Progressive rock also emerged at the end of the 1960s through the work of artists such as King Crimson, Yes, and Jethro Tull. Progressive rock was more musically complex than hard rock and, at least in its formative years, a more characteristically British genre. The purview of album bands with virtuoso musicians, progressive rock found its main audience in Britain among university and art school students. Indeed, many progressive rock artists had higher education backgrounds and the early progressive rock scene in Britain coalesced around art school and university campus venues. The classical music overtones and references to works of literature and / or more abstract lyrical themes of progressive rock songs also found a greater appeal among middle class audiences of the time. Although British audiences for progressive rock were more male than female, due to its less aggressive musical and lyrical content, combined with its more artistic and frequently intellectual approach, progressive rock also attracted a sizeable female middle class audience. The visual style of progressive rock fans of both sexes during the early 1970s was also modelled closely on the hippie fashions of the late 1960s. Given the often more transcendent nature of progressive rock music, as seen for example in works such as Pink Floyd’s (1973) Dark Side of the Moon, fans frequently combined their listening to progressive rock albums with the consumption of soft drugs such as marijuana and hallucinogenic drugs including ‘acid tabs’ which were then becoming more widely available. Among its fans, a preference for progressive rock was often combined with the reading of particular works of literature, including the ‘middle earth’ novels of English author JRR Tolkien and the science fiction works of American writer Isaac Asimov.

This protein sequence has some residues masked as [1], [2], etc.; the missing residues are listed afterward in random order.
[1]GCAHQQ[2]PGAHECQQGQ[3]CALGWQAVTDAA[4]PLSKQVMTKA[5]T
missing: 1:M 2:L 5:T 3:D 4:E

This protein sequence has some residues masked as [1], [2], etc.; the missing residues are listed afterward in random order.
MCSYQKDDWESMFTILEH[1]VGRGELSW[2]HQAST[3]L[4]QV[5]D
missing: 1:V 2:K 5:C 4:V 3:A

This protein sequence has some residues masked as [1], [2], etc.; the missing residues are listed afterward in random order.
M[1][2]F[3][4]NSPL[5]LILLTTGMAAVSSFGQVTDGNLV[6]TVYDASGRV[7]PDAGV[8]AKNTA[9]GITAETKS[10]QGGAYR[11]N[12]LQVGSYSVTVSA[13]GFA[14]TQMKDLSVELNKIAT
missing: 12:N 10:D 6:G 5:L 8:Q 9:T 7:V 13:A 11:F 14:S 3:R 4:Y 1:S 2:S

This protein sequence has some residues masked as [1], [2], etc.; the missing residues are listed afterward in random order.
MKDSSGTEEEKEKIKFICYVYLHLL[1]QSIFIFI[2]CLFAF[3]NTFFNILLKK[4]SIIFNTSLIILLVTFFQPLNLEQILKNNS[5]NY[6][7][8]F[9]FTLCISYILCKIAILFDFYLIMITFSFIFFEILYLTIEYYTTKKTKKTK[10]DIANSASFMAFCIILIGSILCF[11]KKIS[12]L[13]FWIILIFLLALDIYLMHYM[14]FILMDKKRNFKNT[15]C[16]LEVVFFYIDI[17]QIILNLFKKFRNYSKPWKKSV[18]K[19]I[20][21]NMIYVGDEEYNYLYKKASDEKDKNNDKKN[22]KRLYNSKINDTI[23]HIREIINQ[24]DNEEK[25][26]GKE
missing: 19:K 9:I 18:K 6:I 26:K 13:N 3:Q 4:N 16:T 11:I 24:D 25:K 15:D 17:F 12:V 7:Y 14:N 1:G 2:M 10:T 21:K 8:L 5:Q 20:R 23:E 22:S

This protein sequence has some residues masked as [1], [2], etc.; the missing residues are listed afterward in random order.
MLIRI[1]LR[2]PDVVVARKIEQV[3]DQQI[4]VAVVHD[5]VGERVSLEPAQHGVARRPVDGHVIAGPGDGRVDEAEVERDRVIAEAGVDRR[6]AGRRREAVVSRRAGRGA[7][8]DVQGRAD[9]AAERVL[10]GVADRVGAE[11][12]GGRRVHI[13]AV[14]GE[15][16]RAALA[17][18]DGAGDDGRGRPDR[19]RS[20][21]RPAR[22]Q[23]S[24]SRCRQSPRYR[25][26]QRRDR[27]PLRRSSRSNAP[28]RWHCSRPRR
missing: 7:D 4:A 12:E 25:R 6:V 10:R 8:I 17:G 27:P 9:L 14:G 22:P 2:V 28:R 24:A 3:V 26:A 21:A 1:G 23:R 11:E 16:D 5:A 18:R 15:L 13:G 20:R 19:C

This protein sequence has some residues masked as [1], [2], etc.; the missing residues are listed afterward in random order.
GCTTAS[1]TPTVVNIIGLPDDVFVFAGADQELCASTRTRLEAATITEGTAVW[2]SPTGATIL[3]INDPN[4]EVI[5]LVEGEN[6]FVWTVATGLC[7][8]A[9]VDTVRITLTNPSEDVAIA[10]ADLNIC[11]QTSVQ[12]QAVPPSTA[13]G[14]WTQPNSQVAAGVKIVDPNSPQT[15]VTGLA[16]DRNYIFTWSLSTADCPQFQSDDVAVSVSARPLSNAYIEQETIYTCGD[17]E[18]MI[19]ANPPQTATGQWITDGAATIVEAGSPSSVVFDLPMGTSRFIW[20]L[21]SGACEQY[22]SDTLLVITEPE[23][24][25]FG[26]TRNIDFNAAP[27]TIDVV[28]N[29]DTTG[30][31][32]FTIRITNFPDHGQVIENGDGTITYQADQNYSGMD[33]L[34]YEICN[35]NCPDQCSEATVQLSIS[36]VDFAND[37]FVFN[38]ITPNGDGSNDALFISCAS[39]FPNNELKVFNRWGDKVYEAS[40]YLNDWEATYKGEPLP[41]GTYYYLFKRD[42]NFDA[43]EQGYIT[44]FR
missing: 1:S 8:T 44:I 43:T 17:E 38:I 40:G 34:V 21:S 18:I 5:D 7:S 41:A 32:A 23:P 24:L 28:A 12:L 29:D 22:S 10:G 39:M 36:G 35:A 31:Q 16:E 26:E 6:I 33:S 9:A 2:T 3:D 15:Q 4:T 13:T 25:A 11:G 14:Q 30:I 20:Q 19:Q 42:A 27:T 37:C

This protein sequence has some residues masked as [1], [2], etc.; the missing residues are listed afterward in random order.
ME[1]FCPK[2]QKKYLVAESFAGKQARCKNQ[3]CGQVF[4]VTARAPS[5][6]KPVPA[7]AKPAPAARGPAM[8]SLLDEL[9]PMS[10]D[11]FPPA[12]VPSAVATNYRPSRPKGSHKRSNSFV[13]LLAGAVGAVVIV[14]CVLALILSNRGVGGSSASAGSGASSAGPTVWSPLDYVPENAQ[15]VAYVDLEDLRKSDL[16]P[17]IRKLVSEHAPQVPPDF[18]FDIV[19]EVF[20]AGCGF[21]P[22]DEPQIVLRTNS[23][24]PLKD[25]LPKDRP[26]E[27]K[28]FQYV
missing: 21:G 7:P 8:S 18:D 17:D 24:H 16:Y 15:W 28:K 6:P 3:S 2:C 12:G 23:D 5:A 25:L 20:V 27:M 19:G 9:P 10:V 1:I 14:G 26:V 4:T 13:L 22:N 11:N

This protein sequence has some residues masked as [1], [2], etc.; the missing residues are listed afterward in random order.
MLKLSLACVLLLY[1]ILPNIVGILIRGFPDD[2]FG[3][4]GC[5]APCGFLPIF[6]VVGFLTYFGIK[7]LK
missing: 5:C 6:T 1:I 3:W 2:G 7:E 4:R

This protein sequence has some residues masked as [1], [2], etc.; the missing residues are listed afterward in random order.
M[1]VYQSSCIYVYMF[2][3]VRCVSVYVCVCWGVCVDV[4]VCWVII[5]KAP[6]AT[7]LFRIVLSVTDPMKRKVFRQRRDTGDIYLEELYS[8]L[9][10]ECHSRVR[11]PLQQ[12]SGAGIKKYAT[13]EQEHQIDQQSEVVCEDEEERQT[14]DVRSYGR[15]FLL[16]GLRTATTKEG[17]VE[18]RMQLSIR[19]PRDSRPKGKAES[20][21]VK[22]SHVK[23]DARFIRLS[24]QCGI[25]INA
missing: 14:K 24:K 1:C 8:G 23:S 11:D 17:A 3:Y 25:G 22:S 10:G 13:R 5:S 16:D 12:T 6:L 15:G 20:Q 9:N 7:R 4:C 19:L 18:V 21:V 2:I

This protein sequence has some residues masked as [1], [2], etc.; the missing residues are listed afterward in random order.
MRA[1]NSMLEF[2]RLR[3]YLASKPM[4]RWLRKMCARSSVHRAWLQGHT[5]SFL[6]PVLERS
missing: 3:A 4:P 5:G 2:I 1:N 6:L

Lee Harris Archive
Compared to hard rock and progressive rock, UK pub rock was a more obscure and largely localised scene. Indeed, it would be difficult to describe pub rock as a national scene in any meaningful sense at all as it was largely based in London with pub rock artists playing in large North London pubs such as the Hope and Anchor in Islington. Key pub rock artists included Brinsley Schwarz, Kilburn and the Highroads and Dr Feelgood. Pub rock drew a large local following of both male and female fans. This was largely a product of the genre’s inclusive nature, a stance that was staunchly defended in the face of progressive rock and high-end glitter rock artists such as David Bowie whom pub rock artists and their audiences considered to be elitist and aloof. Pub rock focused on returning to a back-to-basics format where barriers between artist and audience were reduced due to the smallness of the venue spaces and lack of pretention. Although attracting a largely youth audience, pub rock could not be described as a youth cultural phenomenon as such as its inclusivity also extended to older fans. Similarly, the scene was not marked by a particular stylistic or fashion stance, a critical characteristic of the pub rock scene being an emphasis on anti-fashion as a means of rejecting the highly stylised look of glam rock and, to a lesser extent, progressive rock. Among pub rock audiences there was a widespread feeling that music was there to be enjoyed as medium for sociality, including drinking, casual conversation and dancing. The local pub environments in which pub rock gigs were held lent themselves to this quality of the genre and quickly became part of its enduring appeal. Although pub rock declined with the emergence of punk in the mid-1970s, it remains historically important as a genuinely localised, and in many ways underground, scene and a critical source of inspiration for UK punk.